By longstanding, bipartisan tradition, decades of White House press secretaries have handed down a cheeky symbol of their job fielding rat-a-tat inquiries from feisty reporters: a flak jacket.
The ritual dates to the 1970s, when Gerald Ford’s press secretary, Ron Nessen, received a blue men’s brocade vest from reporters that featured a bulletproof lining. He left it for his successor with a note: “You’ll need this at some of your briefings.”
In true Washington fashion, a gag gift turned into a venerated ritual. But the garment, which in later years was a dark-hued men’s blazer, would occasionally go missing, often between administrations.
So it was that Jen Psaki, on one of her final days as President Biden’s press secretary, found herself trawling a Macy’s looking for a replacement jacket. She found one, with a modern twist.
The new “flak jacket,” which now hangs in a West Wing office, is a women’s Tommy Hilfiger blazer, size 16, in Hi-Liter yellow, with contrasting jetted pockets and elbow patches.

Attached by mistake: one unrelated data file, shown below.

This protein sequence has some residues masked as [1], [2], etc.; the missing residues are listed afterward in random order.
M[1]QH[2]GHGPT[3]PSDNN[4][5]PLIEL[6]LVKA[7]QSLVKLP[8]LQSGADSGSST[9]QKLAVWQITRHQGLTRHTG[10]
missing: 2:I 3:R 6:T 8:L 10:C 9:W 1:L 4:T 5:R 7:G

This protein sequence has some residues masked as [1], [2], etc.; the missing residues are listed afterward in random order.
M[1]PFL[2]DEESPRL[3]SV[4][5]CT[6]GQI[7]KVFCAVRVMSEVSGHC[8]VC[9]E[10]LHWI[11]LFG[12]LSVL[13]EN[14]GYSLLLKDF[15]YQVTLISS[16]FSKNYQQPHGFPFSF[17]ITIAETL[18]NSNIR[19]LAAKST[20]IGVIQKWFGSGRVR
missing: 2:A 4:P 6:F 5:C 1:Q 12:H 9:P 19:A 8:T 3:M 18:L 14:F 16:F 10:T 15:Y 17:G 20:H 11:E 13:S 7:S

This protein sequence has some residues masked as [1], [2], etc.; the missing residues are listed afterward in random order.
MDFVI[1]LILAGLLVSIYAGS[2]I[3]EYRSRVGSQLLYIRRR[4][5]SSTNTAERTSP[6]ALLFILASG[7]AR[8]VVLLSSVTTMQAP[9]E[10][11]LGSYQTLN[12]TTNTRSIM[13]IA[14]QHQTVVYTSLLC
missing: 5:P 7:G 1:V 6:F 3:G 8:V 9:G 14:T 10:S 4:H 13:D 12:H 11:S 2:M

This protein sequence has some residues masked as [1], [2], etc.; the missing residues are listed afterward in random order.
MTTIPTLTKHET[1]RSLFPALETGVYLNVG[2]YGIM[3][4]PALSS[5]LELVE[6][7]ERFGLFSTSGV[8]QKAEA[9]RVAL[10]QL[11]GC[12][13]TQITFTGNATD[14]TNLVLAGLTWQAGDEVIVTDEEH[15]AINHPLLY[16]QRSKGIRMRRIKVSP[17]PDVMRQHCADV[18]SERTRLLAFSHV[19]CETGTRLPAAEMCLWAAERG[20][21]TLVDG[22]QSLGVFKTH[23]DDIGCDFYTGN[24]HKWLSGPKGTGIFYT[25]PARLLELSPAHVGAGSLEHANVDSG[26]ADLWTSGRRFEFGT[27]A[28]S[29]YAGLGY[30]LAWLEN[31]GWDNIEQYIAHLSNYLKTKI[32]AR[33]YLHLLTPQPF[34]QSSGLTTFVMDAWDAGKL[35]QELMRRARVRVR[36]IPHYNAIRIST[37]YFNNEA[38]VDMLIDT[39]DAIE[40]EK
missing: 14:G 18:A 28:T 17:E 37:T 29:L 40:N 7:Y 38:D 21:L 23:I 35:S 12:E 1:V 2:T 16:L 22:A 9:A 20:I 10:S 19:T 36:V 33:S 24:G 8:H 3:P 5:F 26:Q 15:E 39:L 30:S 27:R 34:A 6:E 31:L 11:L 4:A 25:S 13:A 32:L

“It’s a women’s jacket,” Ms. Psaki said in an interview. “But it’s large enough for any size man.”
The change seemed fitting.
Karine Jean-Pierre, who started on Monday as Ms. Psaki’s successor, is the fifth woman in a row to serve as White House press secretary, a streak that began with Sarah Huckabee Sanders in 2017.
Until Bill Clinton appointed Dee Dee Myers in 1993, the role had exclusively been occupied by men. Dana Perino served under George W. Bush, but Barack Obama named only men to the job.
No jacket was awaiting Ms. Psaki when she started in January 2021; it was apparently lost in the tumult of a presidential transition.
“Jen is doing the office of the press secretary a real service by replacing a wonderful tradition,” Ms. Perino wrote in an email.
The next step is restoring the handwritten notes from press secretaries past, a compendium of advice, humor and sympathy that was apparently lost when the last jacket went missing.
Ari Fleischer, who served as George W. Bush’s press secretary, said in an interview that he kept copies of the notes, which were supposedly wrapped in a red ribbon and stored in the jacket’s pockets. He is in touch with Ms. Psaki about reuniting the notes with their new, brightly colored home.
“It doesn’t matter what it looks like or what it’s made of,” Mr. Fleischer said of the jacket. “It will never work, because there is not enough protection for a press secretary from the White House press corps.”
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